Seriously, no disrespect to the Stephen D. Vance Foundation. I salute you, and may even sign your pledge. It might be a start to also get international aid organisations to themselves do more to protect their national staff, who bear the brunt of all attacks. Or how about a year of actively demilitarising aid? (I have no idea how.) But anyways, ‘Protect Me!’
From air strikes to aid strikes, my, the US military keeps itself busy.
KABUL, 16 June 2009 (IRIN) – The US military has stepped in with humanitarian aid supplies in a bid to outflank a brewing conflict over grazing land between Afghan Kuchi nomads and ethnic Hazaras in a district in Wardak Province, some 30km from Kabul.
According to a statement by the US military, representatives of 15-20 Kuchi families agreed not to encroach on pasture land in Daimirdad District after receiving sacks of beans, sugar, flour, rice and tins of cooking oil, and the promise of more aid in future.
“Three weeks ago, we went to Daymardad [Daimirdad] and it was a very positive step for us. The Kuchi elders said they would not migrate [to the area] if they were given food, water and vaccination supplies for their animals,” Joe Asher, a US military officer, was quoted in a statement as saying.
The statement said tents, water and veterinary supplies would be distributed in future so that Kuchis do not need to enter the contested area.
“We hope this demonstrates that we’re saying `hey, we’re taking the steps to alleviate your problems,'” said the 12 June statement.
“The Kuchis won’t have to move their livestock, because they will have what they need,” the statement added.
Over the past few years, disputes over access to public pasture land between Kuchis, who are Pashtun nomads, and ethnic Hazaras, who live in central parts of the country, have often led to armed clashes.
I’m blown away by that and at a loss for suitably disparaging and despairing words. The IRIN report goes on to explain why well enough for me to leave it there.
So I’m back in Kabul. Rest and Relaxation (or is it Recreation?) was both, and much needed.
Actually I’ve been back for a while but trying to write here feels too much like a chore at the moment, and not worth forcing. Other things to be getting on with, but one event worth mentioning.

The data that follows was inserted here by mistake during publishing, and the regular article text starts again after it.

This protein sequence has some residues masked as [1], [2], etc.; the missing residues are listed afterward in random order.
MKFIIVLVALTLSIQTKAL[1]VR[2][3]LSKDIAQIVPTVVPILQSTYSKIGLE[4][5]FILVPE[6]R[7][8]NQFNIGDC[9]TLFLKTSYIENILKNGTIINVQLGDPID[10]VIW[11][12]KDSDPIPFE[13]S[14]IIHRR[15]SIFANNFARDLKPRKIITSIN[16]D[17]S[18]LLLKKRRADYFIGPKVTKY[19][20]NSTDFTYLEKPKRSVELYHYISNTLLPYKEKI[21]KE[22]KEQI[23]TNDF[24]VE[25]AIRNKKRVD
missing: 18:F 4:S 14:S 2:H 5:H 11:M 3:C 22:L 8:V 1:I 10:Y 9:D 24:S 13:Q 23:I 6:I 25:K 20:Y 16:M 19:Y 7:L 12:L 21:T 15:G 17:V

There was a US air strike in Ghor last week. It missed its intended target and killed a few civilians so nothing unusual, apart from the fact that it happened in Ghor – a favourite haunt of mine in the past and a province usually devoid of such excitement. I was almost proud seeing the province highlighted on international t.v. for the first time.
The intended target seems to have been Mullah Mustafa, a chap who has occasionally, obliquely, featured on these pages. He has been described as a Taliban commander on some news outlets but to me is known as a local warlord in Sharak district who’s just a pain in the arse for screwing up a couple of my plans before now. So reading the first lines of a report saying he was dead, I cringe to say it, I was almost pleased.
A few lines further down though and he was reported as phoning someone up an hour later to say he was still very much alive, though several of his family members were not.
There have been a couple of other incidents in Ghor the last week that haven’t made the news but don’t make for cheerful reading, especially as I want to get out there before too long. What has been in the news is that there have been more Taliban attacks in the last two weeks than at any time since 2001, which ain’t great news either.
Kabul though remains remarkably calm. So much so that there was even an article in the latest Afghan Scene magazine commenting on the fact and comparing the sunny situation now to the dark days of last autumn. From such an august publication it must be true. They’ve even re-introduced the ‘Be Scene’ section: pictures of drunken expats gurning at the camera at all the hottest parties, previously discontinued due to a lack of parties and reluctance of Kabul’s beautiful people (I’ve never been in it. Can you tell from my bitter sarcasm?) to be publicised for fear of the Taliban using it to draw up an illustrated hit list.
The level of security in Kabul has certainly been notched up in recent months. I was stopped at police checkpoints twice just on the way back from the airport to my house. Which reminds me of the conversation I had with my driver on the way to the airport: “Check, check, check! So many checks!” I complained as we were stopped and searched for the third time. “Yes. Check, check, check, BOOM!” That had me laughing all the way to the Ariana plane, the sight of which quickly put a stop to my giggles.